As luck would have it, she ends up on a long car ride home alone with Souma of all people. As she shoots down his attempts at conversation, she makes it a point to voice her consternation with his past point about learning through failure, as he did with his omelettes. Erina believes that to be an excuse by a weak loser; failure is not an option, no more than it was for “Him” (i.e. Souma’s dad, presumably). You bring perfection to the table every time, or nothing at all.

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It’s a nice moment to see everyone return home to cozy ol’ Polar Star Dormitory, especially when they’re treated to a nice Welcome Home meal. The shock comes from the chef preparing it: Souma’s dad. But the only one who knew he was Souma’s dad was Souma; everyone else knows him as the former second (only to Doujima) seat of Totsuki’s Elite Ten, Saiba Jouichirou. Upon receiving this news, Souma, who never had an inkling of any of this, actually gets frazzled. It’s a rare sight.

Souma’s dad proceeds to wow his dormmates with exotic dishes that express his worldliness and wealth of experiences cooking abroad as a kind of nomadic culinary mercenary. The girls are all but enslaved by the flavors, and when they see what a manly bearing his dad has, they turn to Souma, his son, with optimistically beaming faces. ‘This is what Souma will become’.

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That night Souma helps his dad clean up and they shoot the breeze, the father and son having been apart for so long, there’s likely much to say. Yet no matter what was said, Souma’s perspective on his father changed completely on this otherwise nondescript night. He now knows he’s walking in a shadow at Totsuki, even if the rest of Totsuki doesn’t know of their relation. Jouichirou even makes it clear he didn’t technically graduate from Totsuki, because “things happened.” ‘Things’, I imagine, that included Souma.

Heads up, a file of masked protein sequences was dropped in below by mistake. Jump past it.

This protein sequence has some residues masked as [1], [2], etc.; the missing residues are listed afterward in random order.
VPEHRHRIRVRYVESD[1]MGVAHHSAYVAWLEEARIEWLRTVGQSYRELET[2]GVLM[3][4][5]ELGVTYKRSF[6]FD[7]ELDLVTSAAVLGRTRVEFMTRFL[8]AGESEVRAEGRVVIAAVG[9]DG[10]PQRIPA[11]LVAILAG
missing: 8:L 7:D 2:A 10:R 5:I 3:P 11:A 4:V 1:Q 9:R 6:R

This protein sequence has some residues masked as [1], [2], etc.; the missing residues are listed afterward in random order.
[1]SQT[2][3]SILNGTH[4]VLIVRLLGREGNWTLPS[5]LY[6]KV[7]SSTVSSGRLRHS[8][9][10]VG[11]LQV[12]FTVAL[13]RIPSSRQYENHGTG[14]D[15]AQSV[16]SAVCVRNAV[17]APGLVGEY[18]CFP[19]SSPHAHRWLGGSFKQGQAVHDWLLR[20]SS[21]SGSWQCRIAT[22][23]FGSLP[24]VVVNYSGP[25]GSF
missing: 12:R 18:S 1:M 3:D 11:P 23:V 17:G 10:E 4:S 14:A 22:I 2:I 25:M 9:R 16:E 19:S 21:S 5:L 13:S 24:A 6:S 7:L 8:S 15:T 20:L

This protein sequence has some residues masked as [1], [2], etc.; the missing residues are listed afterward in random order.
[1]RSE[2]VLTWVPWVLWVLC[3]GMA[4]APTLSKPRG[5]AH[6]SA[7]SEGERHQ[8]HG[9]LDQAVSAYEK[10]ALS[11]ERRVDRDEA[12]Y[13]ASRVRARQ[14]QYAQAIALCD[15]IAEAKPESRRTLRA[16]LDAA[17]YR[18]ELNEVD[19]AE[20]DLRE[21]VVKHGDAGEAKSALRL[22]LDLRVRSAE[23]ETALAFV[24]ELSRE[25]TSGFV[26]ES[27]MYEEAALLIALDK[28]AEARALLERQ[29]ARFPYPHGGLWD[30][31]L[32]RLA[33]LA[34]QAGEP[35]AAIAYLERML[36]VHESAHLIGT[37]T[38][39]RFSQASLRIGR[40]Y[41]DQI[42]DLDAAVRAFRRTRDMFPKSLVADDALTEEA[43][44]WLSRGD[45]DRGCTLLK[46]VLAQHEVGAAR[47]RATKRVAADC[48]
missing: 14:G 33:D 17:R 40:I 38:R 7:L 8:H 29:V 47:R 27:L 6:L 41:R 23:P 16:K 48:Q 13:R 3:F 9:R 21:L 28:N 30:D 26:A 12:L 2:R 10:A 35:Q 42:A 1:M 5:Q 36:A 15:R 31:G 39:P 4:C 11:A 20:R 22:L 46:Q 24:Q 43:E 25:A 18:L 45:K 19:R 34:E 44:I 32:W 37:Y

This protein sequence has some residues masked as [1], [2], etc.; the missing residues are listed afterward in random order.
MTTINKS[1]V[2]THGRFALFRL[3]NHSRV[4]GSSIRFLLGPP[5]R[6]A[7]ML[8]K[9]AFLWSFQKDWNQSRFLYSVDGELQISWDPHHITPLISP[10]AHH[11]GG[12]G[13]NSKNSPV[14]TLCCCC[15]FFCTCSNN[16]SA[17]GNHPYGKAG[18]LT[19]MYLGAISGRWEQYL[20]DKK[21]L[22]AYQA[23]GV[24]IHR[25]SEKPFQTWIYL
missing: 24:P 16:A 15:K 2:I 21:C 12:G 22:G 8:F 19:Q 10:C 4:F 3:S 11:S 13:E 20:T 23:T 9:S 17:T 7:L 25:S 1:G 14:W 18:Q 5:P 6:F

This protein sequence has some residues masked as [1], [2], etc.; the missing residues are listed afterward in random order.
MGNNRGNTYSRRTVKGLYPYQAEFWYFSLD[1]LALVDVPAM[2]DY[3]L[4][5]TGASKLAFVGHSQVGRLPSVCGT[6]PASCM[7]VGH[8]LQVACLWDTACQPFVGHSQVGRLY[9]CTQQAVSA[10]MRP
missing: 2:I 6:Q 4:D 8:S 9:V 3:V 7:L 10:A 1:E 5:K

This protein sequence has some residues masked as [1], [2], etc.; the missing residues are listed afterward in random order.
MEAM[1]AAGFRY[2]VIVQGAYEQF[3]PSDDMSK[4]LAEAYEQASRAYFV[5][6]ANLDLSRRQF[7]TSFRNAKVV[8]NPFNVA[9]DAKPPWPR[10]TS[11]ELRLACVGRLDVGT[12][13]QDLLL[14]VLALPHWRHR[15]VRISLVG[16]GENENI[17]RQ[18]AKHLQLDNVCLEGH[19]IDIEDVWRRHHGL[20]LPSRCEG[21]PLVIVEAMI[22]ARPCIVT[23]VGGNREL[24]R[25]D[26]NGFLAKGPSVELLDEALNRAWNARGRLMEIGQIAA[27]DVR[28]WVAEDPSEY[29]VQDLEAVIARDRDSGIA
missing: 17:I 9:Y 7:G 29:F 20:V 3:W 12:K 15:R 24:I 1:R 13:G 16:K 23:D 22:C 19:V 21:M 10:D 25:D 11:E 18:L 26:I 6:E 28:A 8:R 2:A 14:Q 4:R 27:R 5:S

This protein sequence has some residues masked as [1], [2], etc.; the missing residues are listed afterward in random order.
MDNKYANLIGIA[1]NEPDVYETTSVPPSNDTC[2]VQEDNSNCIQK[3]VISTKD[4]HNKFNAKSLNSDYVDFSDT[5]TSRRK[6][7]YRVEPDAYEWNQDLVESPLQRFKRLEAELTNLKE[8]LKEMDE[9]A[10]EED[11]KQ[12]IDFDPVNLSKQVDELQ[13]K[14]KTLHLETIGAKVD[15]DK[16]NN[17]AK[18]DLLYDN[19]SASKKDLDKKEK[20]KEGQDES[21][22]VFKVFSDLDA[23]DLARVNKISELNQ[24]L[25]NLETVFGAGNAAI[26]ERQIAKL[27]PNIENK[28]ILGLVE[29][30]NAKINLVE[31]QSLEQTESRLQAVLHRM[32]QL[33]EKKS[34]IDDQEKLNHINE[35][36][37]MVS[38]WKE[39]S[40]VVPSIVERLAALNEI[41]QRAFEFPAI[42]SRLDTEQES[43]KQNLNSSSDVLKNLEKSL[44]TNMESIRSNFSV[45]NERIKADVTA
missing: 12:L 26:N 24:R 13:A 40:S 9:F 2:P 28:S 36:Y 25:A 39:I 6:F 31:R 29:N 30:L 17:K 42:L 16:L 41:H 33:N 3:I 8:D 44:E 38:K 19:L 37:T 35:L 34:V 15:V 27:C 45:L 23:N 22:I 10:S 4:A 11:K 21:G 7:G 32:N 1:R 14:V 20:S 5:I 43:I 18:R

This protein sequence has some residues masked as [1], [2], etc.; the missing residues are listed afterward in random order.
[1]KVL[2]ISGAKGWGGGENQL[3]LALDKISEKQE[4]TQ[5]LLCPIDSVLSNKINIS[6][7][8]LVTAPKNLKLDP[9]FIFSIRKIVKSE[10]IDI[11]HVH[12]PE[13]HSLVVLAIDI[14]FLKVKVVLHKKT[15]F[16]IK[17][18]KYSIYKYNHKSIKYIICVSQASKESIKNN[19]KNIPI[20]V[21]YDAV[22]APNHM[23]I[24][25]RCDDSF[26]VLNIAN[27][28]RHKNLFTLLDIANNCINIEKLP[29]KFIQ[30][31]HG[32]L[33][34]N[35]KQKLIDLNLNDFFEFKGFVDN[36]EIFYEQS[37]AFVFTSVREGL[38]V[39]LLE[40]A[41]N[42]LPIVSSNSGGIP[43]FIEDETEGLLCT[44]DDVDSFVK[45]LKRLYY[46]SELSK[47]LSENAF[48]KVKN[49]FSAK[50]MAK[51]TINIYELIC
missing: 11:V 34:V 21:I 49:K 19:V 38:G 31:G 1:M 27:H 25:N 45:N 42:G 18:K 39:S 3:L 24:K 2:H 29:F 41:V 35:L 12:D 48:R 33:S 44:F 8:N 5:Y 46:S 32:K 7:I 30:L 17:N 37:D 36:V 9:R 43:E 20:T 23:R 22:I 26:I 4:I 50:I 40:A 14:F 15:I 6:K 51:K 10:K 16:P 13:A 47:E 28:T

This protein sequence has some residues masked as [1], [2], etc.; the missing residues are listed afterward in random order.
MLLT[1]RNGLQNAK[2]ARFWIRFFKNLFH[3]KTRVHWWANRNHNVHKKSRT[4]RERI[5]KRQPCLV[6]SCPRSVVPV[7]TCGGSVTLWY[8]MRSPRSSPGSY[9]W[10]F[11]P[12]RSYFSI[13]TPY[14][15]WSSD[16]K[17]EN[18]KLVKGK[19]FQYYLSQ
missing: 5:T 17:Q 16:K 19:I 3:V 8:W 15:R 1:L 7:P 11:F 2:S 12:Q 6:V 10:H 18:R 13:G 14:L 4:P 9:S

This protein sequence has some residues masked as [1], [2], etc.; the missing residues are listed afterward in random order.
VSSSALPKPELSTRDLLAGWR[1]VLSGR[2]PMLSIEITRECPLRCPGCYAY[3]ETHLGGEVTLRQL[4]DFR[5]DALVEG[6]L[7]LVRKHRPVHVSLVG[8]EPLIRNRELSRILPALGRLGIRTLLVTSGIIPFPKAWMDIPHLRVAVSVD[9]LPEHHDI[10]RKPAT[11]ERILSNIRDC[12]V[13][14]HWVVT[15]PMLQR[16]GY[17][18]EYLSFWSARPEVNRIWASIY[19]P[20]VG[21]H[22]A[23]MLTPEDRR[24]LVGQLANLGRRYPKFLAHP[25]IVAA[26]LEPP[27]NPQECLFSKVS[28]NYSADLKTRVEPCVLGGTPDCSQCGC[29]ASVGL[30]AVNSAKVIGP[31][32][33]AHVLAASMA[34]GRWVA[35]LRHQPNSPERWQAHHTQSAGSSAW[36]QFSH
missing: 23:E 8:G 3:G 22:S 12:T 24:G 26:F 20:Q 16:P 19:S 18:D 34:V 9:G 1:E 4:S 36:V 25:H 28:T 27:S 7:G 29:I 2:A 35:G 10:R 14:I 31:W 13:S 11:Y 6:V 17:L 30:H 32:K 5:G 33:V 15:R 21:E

All this time, Souma was walking in his father’s footsteps without knowing it, and without anyone else knowing it, except Jouichirou himself. And possibly Doujima. That brings me to Erina: does she know? (Don’t answer that.) Is the reason she’s so hostile to Souma because Jouichirou, whom she idolized, had to withdraw from the “front line” to raise his kid? Is that the failure she speaks of? Or is she as in the dark as practically everyone else, and will be as shocked as all of the Polars when she learns of her long-standing connection to Souma?

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Whatever the case, I like the new dimension given to both Erina and Souma, as we witnessed her flash a nostalgic smile and him suddenly out-of-sorts and unsure of how to take all the new information he’s had dumped on him. Souma’s reason for enrolling at Totsuki was to get his dad to acknowledge him, but now that he knows what a huge big shot his dad is, that feat must feel even more challenging than when he just thought he was going to make his pop proud.

Now it turns out he must face off against his toughest opponent yet—and Jouichirou doesn’t give him any time to relax.